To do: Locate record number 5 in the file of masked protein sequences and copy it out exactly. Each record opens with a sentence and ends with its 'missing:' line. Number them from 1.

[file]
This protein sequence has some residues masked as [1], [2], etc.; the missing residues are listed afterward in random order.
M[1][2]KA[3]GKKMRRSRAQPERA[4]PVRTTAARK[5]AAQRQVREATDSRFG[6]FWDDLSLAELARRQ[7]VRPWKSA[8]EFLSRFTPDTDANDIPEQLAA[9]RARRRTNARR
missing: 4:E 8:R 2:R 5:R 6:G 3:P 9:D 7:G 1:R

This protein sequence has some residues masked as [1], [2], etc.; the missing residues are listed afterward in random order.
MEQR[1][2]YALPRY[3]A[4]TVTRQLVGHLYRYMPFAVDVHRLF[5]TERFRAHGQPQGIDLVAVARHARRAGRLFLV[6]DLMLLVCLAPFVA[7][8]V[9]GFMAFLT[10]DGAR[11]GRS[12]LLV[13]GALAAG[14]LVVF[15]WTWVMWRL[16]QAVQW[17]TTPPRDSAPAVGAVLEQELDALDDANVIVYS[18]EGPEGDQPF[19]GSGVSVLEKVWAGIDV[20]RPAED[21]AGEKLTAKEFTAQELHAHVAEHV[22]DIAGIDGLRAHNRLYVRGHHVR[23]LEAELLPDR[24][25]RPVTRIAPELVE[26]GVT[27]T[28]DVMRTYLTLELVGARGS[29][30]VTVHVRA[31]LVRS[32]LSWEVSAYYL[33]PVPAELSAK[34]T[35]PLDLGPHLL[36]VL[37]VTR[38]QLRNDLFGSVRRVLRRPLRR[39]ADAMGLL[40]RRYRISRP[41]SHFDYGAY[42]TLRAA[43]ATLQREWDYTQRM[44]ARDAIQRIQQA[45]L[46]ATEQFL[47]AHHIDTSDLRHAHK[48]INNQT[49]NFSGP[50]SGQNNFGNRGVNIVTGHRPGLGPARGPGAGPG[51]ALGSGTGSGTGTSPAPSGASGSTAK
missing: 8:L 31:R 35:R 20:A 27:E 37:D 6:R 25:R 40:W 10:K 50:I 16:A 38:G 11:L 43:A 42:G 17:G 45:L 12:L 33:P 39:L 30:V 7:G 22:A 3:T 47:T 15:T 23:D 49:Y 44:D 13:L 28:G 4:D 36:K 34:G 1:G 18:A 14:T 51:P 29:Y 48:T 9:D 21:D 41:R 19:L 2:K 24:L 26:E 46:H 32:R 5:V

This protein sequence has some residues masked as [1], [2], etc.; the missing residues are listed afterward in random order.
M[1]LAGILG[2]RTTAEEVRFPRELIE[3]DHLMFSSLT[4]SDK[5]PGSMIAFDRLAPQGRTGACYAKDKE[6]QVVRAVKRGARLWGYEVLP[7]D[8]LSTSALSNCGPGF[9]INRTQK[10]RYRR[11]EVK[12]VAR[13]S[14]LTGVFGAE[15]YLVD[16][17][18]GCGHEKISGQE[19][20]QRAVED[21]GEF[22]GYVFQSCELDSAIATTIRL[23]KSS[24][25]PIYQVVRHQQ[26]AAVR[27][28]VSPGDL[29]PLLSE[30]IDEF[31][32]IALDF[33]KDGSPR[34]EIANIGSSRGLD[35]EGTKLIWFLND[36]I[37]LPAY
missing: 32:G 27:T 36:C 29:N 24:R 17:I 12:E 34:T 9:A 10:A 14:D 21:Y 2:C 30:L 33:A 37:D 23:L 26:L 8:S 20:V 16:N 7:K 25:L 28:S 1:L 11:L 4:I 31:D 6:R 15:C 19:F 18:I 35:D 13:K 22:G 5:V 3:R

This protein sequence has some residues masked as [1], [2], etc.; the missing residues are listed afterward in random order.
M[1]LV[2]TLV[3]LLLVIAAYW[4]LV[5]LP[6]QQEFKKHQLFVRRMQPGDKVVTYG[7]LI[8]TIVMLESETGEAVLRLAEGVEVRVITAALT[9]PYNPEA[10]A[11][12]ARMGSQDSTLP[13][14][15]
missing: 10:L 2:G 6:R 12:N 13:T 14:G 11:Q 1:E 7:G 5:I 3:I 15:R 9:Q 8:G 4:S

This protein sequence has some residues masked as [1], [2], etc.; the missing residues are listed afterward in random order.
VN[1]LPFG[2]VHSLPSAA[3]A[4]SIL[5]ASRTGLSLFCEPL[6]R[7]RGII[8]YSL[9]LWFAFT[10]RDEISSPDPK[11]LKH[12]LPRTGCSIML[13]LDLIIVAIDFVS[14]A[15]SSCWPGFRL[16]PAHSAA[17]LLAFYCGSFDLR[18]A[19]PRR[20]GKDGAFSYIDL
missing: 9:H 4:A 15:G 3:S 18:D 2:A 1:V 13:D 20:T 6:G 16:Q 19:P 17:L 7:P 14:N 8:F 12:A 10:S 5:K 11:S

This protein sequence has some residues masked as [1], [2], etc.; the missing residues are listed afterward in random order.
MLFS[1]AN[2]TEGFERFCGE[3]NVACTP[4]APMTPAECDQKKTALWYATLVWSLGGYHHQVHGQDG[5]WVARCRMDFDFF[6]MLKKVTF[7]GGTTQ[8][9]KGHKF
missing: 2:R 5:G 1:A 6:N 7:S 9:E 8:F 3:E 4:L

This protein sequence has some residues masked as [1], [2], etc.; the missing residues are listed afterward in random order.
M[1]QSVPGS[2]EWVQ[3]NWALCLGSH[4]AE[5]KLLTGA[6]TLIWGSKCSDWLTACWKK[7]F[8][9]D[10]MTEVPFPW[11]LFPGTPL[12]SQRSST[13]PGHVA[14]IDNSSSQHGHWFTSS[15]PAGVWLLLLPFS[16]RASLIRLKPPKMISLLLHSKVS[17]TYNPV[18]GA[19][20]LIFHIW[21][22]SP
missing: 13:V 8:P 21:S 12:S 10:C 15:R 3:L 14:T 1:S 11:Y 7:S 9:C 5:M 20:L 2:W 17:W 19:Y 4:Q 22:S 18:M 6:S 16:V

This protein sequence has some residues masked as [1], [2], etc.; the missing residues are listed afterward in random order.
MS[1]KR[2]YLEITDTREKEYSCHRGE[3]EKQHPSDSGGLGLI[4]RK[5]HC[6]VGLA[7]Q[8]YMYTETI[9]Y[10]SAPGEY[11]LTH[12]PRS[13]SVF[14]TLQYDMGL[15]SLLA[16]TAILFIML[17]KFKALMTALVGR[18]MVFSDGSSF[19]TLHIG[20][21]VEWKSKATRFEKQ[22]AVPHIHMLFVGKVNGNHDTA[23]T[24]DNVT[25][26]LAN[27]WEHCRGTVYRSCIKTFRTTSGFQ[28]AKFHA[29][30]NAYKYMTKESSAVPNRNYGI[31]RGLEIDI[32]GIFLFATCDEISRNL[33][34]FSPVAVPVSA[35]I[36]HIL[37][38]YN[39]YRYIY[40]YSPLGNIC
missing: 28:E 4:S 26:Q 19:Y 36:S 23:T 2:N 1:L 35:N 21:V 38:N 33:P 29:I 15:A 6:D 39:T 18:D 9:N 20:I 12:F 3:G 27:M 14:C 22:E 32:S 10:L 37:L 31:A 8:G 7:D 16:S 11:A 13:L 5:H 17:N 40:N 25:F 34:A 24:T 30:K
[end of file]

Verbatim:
This protein sequence has some residues masked as [1], [2], etc.; the missing residues are listed afterward in random order.
VN[1]LPFG[2]VHSLPSAA[3]A[4]SIL[5]ASRTGLSLFCEPL[6]R[7]RGII[8]YSL[9]LWFAFT[10]RDEISSPDPK[11]LKH[12]LPRTGCSIML[13]LDLIIVAIDFVS[14]A[15]SSCWPGFRL[16]PAHSAA[17]LLAFYCGSFDLR[18]A[19]PRR[20]GKDGAFSYIDL
missing: 9:H 4:A 15:G 3:S 18:D 2:A 1:V 13:D 20:T 6:G 16:Q 19:P 17:L 7:P 14:N 8:F 12:A 10:S 5:K 11:S